Another reason he quit was that Social Work studies were not his passion. “The youth must follow their hearts, not what other people want. The journey gets tough but it’s much easier to hang on when you’re doing what you love.”

He left the Eastern Cape in 2011 and headed for Johannesburg where he completed a Diploma in Call Centre Services. He was only twenty-one but employers soon promised to give him a raise. “I was earning thousands already; life was great.”

His wallet may have finally received the money that it had been yearning for, but his soul wasn’t getting the satisfaction it desired. In 2012 he returned to Cape Town to further his studies. He knew that all he now wanted was to stand before people and teach them.

“So I enrolled at the University of the Western Cape (UWC). I was registered for Social Work – again!” He says that he wasn’t accepted for his first choice which was Theology, and Social Work once again just didn’t speak to him.

“Although my desire was to serve the people, Social Work had way too many limitations.” He says it allows you to serve but only under certain conditions and he didn’t want that.

Eventually he met a founder of Iyeza Express in 2013 and, as they say, the rest is history. “I started attending business workshops, doing public speaking. I finally had found my passion.”
He then cemented his formal knowledge and skills by completing a business course at the University of Stellenbosch Business School.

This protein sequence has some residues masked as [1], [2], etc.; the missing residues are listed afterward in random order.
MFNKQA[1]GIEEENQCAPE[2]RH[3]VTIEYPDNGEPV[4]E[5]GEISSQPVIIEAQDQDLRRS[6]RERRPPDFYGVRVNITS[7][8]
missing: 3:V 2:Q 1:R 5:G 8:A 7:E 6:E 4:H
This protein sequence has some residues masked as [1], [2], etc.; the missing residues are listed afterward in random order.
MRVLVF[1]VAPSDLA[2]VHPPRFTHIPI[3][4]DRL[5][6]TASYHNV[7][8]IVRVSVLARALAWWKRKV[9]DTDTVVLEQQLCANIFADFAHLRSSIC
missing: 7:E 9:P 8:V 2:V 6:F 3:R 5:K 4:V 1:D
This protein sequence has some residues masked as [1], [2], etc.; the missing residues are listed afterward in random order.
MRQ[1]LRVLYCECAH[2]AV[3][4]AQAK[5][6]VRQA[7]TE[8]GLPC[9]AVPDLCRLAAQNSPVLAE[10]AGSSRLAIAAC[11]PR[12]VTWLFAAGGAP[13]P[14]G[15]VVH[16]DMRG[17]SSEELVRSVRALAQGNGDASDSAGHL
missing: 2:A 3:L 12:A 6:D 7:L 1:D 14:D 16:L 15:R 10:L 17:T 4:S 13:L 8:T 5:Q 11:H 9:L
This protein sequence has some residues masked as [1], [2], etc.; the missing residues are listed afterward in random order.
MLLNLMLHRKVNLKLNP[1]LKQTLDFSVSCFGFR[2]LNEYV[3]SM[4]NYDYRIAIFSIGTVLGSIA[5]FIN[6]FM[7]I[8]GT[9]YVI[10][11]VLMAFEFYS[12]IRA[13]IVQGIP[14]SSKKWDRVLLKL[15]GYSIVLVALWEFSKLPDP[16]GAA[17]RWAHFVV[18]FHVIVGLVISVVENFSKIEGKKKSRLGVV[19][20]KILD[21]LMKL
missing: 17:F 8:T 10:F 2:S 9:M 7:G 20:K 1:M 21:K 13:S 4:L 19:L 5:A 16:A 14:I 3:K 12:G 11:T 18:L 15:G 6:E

He says Iyeza Express has benefited from having media coverage via programmes such as’s Kaelo Stories of Hope, SABC’s Lehlo La Sechaba and Siyanqoba Beat it.

Just like any successful person, Siyavuya also has people that guide him in the right direction, to ensure he grows steadily. “My wife plays a huge role in my life. She’d call after a meeting and ask how it went. My son is also the reason I wake up in the morning and change the world he’ll live in.” Plus he didn’t fail to mention his mother who has been a role model to him, and who concerns herself about the success of his business.

“Thembinkosi Matika has also played a huge role in my life. He’s been a good mentor and friend. I always emphasize the importance of having a coach that guides you. I elaborate more on this in my book.” (Thembinkosi was profiled here – Hustle Upgrade. Apart from business mentoring, he works with hip hop and started Amanhlane Farmers and Multipurpose Cooperative.)

Author too? Yes, Siyavuya is currently both writing an autobiography titled A Boy From A Shack, and another that offers coaching to smaller businesses. FunDza believes that, “reading books and stories influence one’s choices, it gives value to lives, it enhances critical and creative thinking and encourages personal development”. Siyavuya is of the same view, saying young people should read more.

“It develops your vocabulary. It gives you the information that will progress you into another level. You’re also able to look at life through the eyes of other individuals.”

He says that his early suffering in life was a blessing in disguise: “It taught me why I should never be poor again. Poverty destroys your dignity and I will never go back there.”

Siyavuya may have repeated Grade 11 three times and been involved in gangsterism but this favoured quote of his pretty much summarizes the life lessons experiences such as these taught:

“People do not fail, it’s the approach they use that fails.”©Siyavuya Mlungu